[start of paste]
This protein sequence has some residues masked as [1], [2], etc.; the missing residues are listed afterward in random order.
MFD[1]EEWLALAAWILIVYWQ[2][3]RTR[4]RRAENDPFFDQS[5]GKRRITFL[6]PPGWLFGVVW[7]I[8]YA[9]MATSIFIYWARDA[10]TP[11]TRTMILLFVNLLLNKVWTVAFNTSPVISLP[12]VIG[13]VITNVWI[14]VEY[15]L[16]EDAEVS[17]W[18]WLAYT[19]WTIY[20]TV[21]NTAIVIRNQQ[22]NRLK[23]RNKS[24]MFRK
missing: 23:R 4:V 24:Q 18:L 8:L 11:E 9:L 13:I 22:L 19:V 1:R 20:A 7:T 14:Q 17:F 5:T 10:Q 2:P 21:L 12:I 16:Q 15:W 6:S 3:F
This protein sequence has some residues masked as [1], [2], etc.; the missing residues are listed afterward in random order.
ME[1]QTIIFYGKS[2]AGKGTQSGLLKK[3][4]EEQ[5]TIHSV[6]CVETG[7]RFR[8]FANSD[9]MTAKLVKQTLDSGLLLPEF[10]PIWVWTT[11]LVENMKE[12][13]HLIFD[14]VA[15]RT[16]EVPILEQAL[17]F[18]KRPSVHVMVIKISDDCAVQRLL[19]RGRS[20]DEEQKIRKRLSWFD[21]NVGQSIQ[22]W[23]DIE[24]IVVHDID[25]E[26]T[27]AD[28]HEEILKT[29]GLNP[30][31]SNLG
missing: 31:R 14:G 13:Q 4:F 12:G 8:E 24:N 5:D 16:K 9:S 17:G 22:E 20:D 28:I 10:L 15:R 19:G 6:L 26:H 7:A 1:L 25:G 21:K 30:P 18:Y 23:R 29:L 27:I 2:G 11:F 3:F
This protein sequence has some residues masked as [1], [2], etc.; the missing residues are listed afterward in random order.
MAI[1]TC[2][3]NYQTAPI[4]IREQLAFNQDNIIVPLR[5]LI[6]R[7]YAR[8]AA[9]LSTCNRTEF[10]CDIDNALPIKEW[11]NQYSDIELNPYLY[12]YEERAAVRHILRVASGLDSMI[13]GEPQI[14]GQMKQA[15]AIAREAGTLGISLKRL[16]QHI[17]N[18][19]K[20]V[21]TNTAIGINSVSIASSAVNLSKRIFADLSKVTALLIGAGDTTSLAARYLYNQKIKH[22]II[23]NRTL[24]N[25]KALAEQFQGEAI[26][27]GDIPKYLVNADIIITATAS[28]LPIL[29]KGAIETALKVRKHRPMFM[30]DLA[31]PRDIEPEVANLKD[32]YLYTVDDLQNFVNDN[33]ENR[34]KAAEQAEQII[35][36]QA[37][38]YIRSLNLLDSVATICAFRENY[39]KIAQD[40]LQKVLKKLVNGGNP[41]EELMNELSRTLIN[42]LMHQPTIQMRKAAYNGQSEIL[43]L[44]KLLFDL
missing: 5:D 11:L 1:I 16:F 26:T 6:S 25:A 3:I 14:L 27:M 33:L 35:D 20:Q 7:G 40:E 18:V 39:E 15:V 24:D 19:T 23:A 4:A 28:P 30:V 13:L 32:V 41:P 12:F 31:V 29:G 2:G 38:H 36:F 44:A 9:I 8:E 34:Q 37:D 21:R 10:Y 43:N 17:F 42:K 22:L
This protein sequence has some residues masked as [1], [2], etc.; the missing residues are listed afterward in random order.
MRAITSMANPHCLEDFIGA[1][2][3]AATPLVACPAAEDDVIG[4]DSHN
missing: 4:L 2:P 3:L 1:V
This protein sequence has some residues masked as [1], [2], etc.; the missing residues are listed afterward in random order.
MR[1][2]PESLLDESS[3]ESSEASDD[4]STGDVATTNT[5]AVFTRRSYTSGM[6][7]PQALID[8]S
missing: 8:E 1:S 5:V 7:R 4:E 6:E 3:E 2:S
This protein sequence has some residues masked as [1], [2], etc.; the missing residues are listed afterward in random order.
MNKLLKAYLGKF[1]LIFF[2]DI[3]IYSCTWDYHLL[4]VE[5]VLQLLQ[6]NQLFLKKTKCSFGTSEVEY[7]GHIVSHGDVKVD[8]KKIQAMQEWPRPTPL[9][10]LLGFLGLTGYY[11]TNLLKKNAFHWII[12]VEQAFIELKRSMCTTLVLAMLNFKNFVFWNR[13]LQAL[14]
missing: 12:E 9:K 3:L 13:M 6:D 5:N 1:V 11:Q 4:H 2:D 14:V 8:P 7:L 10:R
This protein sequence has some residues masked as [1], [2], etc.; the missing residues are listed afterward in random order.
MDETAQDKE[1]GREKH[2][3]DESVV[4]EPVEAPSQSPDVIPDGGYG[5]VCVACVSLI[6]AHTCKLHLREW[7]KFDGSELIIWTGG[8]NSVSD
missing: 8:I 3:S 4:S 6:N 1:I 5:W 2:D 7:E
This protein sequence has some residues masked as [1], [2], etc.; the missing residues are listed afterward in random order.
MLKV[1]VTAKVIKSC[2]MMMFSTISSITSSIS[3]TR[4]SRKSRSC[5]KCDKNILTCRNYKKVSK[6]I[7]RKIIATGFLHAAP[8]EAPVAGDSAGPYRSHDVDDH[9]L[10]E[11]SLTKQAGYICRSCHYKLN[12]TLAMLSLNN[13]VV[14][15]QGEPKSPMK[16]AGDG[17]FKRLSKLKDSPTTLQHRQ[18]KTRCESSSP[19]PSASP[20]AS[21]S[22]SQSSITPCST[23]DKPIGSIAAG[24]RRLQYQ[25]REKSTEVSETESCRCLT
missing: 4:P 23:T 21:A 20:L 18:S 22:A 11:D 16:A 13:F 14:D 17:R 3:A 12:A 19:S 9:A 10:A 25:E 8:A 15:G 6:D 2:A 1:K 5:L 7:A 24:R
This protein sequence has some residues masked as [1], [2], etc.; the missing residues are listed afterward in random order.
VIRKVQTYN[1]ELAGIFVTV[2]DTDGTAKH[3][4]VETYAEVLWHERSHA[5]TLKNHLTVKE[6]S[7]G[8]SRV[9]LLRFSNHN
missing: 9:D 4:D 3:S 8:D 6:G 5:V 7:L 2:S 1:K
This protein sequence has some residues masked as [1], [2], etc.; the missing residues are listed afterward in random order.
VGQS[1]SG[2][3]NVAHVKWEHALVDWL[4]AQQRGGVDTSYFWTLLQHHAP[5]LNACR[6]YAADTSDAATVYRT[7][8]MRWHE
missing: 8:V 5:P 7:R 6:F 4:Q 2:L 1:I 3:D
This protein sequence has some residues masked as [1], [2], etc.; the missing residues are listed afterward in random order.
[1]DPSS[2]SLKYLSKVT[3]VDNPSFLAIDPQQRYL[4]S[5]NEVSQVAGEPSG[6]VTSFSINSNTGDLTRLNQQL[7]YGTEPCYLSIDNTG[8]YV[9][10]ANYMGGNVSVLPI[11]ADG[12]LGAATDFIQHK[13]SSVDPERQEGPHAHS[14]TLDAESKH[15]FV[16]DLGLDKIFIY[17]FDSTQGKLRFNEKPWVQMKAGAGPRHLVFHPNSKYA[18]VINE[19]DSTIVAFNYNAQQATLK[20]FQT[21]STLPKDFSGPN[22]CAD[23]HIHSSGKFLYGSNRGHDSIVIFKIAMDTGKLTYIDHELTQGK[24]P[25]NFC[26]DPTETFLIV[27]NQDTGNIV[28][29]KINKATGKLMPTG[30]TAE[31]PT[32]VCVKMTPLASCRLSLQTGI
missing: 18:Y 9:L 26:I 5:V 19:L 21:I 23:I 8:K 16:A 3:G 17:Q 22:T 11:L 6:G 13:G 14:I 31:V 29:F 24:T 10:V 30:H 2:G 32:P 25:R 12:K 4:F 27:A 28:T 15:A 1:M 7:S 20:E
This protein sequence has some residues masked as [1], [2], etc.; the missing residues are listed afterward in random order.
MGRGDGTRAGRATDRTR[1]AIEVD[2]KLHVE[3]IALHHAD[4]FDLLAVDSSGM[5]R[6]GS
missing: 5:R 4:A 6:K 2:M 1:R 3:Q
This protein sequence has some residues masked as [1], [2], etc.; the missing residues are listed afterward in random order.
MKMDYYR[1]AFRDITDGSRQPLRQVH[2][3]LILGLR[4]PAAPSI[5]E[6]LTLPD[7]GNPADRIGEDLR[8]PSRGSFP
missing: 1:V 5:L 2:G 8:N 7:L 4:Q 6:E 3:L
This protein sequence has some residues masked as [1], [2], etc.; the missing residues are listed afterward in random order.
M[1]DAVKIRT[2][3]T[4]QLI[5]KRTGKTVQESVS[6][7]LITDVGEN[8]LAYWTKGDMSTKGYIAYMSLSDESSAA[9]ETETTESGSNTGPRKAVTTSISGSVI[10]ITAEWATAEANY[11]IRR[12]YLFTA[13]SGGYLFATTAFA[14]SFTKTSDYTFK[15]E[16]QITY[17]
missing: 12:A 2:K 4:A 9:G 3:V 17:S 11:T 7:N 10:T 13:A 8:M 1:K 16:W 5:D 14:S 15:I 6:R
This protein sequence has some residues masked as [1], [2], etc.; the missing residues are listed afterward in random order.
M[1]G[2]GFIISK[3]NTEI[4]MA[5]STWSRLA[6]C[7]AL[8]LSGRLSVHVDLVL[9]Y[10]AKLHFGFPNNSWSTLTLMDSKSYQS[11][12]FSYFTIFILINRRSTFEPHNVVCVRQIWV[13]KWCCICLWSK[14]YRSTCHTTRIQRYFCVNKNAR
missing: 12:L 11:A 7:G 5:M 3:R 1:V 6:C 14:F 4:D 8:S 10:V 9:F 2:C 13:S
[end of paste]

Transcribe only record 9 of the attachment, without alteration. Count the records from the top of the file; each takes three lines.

This protein sequence has some residues masked as [1], [2], etc.; the missing residues are listed afterward in random order.
VIRKVQTYN[1]ELAGIFVTV[2]DTDGTAKH[3][4]VETYAEVLWHERSHA[5]TLKNHLTVKE[6]S[7]G[8]SRV[9]LLRFSNHN
missing: 9:D 4:D 3:S 8:D 6:G 5:V 7:L 2:S 1:K